Browsing Topic: Survey

The return of the surveyor

February 3rd, 2009

Our surveyor from way back at the beginning of this project returned today to mark the “outsets” (I think that’s what they were called). He puts stakes around the property noting how far from each stake the house begins. This includes one marking how far down the bottom of the footings need to be.

The footing depth is absolutely critical for several reasons:

  1. If the house is too deep, the outging sewer connection will not flow properly. (It won’t be installed at all, actually.)
  2. If the house is too high, we’ll be in violation of the building code which limits the height of a house to 10m above grade at the front wall of the house.
  3. The footings must rest on undisturbed soil. There is no acceptable way to recompress the soil once it has been disturbed. If the footings did sit on disturbed soil, the house (especially one made of concrete) could tilt and/or sink.

The surveyor marked the bottom of the footings based on traditional building practices because the documenation we provided didn’t stipulate exactly what was going on beneath the surface of the basement floor.

For our project, we have some extra height requirements because our footings are 10″ deep (typically 6″), we have 2″ of insulation between the ground and our basement floor, and our floor itself is 4″ instead of 3″ thick. The net result is an extra 7″ of depth to the bottom of the footings.

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Building plans submitted to city

February 23rd, 2007

Today (which also happens to be our 1 year anniversary) we submitted our building plans to the city!

When you arrive at the Building Permits Office, you will need to put your name into a book on the counter, with the time you arrive, and why you are there. We had to wait over an hour to be seen because half the staff were on lunch at the time we went.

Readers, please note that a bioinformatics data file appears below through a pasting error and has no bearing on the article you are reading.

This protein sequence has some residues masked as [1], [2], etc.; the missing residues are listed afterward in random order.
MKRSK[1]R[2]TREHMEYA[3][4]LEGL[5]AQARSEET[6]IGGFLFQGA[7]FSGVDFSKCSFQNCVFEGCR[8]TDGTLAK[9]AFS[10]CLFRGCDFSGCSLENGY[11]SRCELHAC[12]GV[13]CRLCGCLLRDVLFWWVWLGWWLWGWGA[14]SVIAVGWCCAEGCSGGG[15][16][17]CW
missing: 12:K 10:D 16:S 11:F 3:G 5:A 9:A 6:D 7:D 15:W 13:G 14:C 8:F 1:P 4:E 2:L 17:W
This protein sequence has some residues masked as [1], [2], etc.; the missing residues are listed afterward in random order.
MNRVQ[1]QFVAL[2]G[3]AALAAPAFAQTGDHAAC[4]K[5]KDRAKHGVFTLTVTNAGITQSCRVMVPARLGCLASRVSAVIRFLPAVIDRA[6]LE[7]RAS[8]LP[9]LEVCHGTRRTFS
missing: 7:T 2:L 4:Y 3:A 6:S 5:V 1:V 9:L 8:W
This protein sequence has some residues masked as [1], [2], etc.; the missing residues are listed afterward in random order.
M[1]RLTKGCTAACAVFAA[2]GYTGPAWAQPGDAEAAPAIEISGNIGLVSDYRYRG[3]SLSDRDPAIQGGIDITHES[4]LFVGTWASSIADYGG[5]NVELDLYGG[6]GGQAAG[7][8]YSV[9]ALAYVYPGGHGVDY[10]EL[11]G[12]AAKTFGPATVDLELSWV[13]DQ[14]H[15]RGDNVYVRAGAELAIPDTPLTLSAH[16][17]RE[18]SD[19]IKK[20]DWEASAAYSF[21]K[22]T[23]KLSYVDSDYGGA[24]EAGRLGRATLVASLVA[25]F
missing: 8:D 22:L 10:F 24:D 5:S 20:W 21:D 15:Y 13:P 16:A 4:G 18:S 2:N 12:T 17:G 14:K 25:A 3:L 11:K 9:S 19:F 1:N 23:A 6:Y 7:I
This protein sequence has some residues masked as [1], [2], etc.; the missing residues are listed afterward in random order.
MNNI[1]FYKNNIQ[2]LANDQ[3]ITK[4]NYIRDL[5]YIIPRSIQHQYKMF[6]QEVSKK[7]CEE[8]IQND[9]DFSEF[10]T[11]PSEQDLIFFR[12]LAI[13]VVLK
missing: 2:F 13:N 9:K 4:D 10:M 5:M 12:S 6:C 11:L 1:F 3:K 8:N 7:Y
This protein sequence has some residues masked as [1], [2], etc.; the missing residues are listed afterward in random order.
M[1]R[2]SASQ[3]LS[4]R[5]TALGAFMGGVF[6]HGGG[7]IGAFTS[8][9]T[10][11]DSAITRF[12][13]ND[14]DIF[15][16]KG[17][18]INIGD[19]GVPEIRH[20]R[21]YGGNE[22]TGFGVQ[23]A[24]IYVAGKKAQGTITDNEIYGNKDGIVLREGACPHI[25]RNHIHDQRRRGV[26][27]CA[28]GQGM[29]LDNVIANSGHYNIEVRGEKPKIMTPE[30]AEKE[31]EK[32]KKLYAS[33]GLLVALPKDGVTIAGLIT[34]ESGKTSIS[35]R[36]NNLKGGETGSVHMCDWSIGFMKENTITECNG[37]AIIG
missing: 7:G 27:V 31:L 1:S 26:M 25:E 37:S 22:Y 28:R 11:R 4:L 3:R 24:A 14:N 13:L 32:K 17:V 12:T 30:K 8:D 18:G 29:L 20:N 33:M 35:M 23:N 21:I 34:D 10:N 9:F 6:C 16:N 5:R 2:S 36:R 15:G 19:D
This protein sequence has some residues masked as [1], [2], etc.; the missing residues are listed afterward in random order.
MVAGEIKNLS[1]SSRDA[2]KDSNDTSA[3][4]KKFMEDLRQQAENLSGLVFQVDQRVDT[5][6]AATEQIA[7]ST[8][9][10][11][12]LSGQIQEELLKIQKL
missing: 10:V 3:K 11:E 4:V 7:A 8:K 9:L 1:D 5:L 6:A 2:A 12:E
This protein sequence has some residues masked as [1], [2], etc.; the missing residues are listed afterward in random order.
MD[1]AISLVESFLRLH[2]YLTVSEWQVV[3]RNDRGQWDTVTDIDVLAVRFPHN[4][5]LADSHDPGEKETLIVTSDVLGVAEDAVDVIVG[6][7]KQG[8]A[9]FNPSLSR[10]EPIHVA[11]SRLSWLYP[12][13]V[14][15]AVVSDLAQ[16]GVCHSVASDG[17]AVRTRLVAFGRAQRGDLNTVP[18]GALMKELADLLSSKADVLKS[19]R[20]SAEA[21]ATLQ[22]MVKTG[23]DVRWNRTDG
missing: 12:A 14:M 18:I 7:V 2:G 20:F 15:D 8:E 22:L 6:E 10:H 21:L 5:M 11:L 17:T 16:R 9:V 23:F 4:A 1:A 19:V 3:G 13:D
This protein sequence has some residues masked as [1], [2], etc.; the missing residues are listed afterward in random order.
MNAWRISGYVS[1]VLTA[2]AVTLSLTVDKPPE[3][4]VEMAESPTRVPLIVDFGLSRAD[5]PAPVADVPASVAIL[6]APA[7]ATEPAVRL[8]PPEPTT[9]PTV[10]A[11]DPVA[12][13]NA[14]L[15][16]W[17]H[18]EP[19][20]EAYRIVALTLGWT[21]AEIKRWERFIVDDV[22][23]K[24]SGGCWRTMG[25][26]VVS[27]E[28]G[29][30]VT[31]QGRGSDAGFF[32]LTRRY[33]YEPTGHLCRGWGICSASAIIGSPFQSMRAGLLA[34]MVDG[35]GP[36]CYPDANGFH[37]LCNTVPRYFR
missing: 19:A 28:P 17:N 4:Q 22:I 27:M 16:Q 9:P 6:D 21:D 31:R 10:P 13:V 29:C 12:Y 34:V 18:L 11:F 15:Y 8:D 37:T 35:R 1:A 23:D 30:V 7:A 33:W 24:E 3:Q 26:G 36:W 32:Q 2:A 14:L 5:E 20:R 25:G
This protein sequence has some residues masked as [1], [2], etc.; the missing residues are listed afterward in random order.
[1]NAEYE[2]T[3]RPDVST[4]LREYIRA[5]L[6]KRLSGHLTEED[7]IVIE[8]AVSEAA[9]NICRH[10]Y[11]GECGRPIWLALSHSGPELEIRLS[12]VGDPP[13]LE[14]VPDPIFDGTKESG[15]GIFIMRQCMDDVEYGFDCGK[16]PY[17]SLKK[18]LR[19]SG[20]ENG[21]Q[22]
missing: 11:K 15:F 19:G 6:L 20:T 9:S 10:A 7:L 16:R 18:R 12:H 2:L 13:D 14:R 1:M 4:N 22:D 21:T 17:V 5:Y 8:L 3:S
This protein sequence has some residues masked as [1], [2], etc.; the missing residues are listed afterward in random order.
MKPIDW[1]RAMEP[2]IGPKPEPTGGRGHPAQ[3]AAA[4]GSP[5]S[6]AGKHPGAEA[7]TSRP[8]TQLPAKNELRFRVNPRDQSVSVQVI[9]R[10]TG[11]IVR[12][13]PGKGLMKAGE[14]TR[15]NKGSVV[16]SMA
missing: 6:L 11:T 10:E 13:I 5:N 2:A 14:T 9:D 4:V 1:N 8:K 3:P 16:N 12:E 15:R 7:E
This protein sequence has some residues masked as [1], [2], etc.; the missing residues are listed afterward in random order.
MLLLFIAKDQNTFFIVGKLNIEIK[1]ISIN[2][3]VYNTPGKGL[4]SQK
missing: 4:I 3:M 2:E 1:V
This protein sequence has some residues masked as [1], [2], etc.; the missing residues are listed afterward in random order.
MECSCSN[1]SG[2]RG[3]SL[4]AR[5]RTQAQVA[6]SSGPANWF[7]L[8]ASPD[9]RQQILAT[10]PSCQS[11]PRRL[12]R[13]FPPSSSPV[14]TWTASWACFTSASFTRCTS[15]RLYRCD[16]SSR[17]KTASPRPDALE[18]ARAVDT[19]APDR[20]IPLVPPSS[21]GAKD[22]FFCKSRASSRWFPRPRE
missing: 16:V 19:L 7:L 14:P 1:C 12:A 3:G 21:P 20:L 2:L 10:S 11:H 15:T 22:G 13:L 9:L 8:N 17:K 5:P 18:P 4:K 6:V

TIP: Builders send their interns to the Building Permit Office first thing in the morning, so it is very busy between 8am and 10am. Office staff go out for lunch in shifts between 11am and 1pm (we showed up at 11am). You could probably get seen fairly quickly if you came at 10am. Otherwise, some time after 1:30pm (when the backlog of people has started to clear) is probably best.

We weren’t actually applying for the permits today, but instead were just getting a preliminary review of our plans to have the city point out any (hopefully) minor deficiencies before our formal permit application.

There are two types of preliminary reviews one can opt for:

  1. Preliminary Project Review (PPR) at a cost of $250, which is non-refundable.
  2. Preliminary Application of Law (PAL) at a cost of 25% of projected permit fees paid in advance.

This latter review is far more detailed that the PPR but if you are fairly certain you are going ahead with the project it will save you $250 since you are really just paying a portion of your Permit fees now, instead of when you apply for the permit. (At present, permit fees are $13.10 per sq.m.)